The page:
PART 34: SHOTS FIRED
Julie stared up the driveway to her house. Despite her earlier assurances to Clarke, she realized she was feeling more than a bit anxious. “I’m being silly,” she chastised herself. “Probably unsettled because of those storm clouds moving in.” Taking in a deep breath, she approached the front door and entered the mansion.
“I’m home!” Julie called out brightly. “You’ll never guess what happened to me today!” Her father came around the nearest corner, heading for the front door. “Hi Dad,” Julie greeted. “Jeeves and Mimi already get the evening off?”
Her father didn’t immediately reply. Instead, he glanced outside, closed the front door, and allowed his gaze to fall upon Julie. He looked upset, but then, that was normal when it was only the two of them. Finally, he spoke. “So what in the hell have you been up to?”
Julie swallowed. “Wh-What do you mean?”
“Jeeves has been informing us of your principal’s calls to the house,” he clarified, crossing his arms. “Damn it girl, can’t you ever stay out of trouble at school?! We’re running out of places to send you!”
“What did you expect, dear?” came a new voice. Julie’s mother entered the hall, idly filing her nails. “She’s your *daughter*, after all.”
“Juvenile delinquent,” her father spat out. “Well, you’ve forced the two of us to use your birthday as an excuse to come back here to handle things. I hope you’re happy.”
“N-Not exactly,” Julie said, her confidence eroding fast. “And it’s been over two years since you last heard from any administration.”
“Meaning you haven’t been caught until now,” her mother observed, blowing on her fingertips.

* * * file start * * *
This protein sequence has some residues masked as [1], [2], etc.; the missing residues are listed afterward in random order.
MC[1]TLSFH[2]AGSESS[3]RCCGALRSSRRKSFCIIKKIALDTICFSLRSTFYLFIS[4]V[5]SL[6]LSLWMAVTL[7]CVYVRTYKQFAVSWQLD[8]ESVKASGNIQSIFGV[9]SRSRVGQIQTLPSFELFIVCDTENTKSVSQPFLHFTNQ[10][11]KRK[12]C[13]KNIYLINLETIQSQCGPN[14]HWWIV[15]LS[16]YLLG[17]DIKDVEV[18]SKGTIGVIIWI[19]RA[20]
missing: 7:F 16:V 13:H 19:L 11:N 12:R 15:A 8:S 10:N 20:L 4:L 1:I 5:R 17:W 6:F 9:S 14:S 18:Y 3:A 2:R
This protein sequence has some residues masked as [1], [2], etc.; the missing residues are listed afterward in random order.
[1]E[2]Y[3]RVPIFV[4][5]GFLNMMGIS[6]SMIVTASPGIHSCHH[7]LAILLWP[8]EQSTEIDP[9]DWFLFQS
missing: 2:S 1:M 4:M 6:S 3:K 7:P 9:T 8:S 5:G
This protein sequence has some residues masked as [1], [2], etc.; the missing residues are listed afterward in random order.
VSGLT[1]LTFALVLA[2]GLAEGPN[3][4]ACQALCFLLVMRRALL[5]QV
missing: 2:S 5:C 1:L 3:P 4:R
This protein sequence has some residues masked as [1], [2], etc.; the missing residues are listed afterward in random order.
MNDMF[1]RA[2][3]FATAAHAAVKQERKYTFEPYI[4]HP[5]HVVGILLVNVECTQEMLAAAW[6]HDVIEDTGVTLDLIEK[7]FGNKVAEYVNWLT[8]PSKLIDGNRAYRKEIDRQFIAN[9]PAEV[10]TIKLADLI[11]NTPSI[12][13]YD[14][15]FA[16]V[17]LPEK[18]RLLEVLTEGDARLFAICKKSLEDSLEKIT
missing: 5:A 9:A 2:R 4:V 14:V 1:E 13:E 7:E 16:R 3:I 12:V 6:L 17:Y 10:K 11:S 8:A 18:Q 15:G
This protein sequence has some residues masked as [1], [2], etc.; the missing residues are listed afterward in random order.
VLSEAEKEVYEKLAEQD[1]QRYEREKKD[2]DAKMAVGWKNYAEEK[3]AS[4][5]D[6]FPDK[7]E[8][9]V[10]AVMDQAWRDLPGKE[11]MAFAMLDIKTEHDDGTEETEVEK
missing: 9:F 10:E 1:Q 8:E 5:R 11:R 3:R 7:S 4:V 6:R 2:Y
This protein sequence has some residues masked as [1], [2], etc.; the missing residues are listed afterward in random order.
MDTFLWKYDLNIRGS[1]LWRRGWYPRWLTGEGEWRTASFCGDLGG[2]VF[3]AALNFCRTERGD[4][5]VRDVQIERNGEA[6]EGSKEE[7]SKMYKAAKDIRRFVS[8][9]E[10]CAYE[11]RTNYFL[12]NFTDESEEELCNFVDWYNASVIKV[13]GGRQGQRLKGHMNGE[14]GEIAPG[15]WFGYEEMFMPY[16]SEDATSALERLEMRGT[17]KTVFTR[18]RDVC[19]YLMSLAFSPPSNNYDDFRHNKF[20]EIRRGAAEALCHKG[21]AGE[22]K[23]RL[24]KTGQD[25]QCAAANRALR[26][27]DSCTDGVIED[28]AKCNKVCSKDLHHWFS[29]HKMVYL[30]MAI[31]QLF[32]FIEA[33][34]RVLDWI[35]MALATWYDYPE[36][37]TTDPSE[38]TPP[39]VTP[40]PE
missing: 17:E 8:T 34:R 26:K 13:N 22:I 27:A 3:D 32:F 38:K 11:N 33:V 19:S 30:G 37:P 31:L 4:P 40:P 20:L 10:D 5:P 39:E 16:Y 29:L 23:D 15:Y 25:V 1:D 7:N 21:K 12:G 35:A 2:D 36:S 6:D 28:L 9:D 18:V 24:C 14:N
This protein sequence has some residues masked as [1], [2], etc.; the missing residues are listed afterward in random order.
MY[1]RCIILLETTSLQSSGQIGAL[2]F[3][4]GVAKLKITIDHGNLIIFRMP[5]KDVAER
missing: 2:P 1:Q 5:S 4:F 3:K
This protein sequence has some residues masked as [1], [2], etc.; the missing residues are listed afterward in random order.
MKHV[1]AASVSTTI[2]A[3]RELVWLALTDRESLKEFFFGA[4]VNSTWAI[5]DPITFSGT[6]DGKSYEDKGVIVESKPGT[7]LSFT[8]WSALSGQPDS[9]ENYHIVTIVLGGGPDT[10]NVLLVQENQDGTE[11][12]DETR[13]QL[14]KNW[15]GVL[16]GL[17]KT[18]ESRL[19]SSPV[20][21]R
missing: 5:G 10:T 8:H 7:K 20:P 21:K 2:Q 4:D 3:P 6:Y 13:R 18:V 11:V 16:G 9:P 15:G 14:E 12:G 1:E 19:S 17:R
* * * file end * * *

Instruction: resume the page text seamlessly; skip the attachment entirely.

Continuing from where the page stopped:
Julie swallowed. “I guess,” she yielded. She had done some rather terrible things. “But… but it’s fine now! I got everything resolved with the principal today!”
Her father turned. “Did you hear that, dear?” he remarked. “She got everything resolved. Everything. There was no need for us to come home after all, our daughter somehow accounted for every last little detail!”
“Your daughter,” Julie’s mother reminded. She finally put the nail file away and came closer, directing a look towards Julie for the first time. “But you’re right. It’s good that we came. She can’t have any idea just how complicated things are in the real world, after all.”
“No, I… I d-do,” Julie stammered. “I’ve been reading and learning and… and today, today I was running the whole school!” she blurted. “Look!” Julie fumbled within her sweater, pulling out the precious agreement. However, she was developing a case of the shakes, and it slipped through her fingers before she could hand it to her father.
He reached down and scooped it up off the floor before she had time to retrieve it, letting out a sigh of exasperation in the process. Julie bowed her head, biting her lip as he scanned over the paper. This was it then, the moment of truth. The culmination of six – seven? eight? – years of effort. So many setbacks. But now – they had to understand. They had to see that she was capable, that she was worthy of being their child, that she deserved their love and attention…
“What damn fool stunt are you trying to pull?”
Julie snapped her gaze back up. “W-w-w-what?”
“Honey, have a look at this,” her father remarked, handing over the paper. “She actually believes she was running the school today because the principal signed some agreement. Assuming it’s not forged.”
“Lovely. Something even more troublesome than usual to clear up,” said Julie’s mother dryly, scanning the paper herself.
“N-No, it’s true,” Julie assured them. “Mr. Hunt asked me about every decision today. I also kept other students from committing any violent acts. I was handling it, I was handling it all!”
Her mother sighed and pressed a hand to her temples. “Dear, you deal with this today, all right? It’s going to give me a headache, I’m sure of it. I’ll see you back in the kitchen.” She returned Julie’s signed agreement to her husband and flashed him a smile, before spinning on her heel and stalking back down the hall.
Julie’s father returned the smile before resuming his severe expression. “Now see what you’ve done to your mother?” he accused of Julie. “I hope you have a VERY good explanation as to why you did something so idiotic.”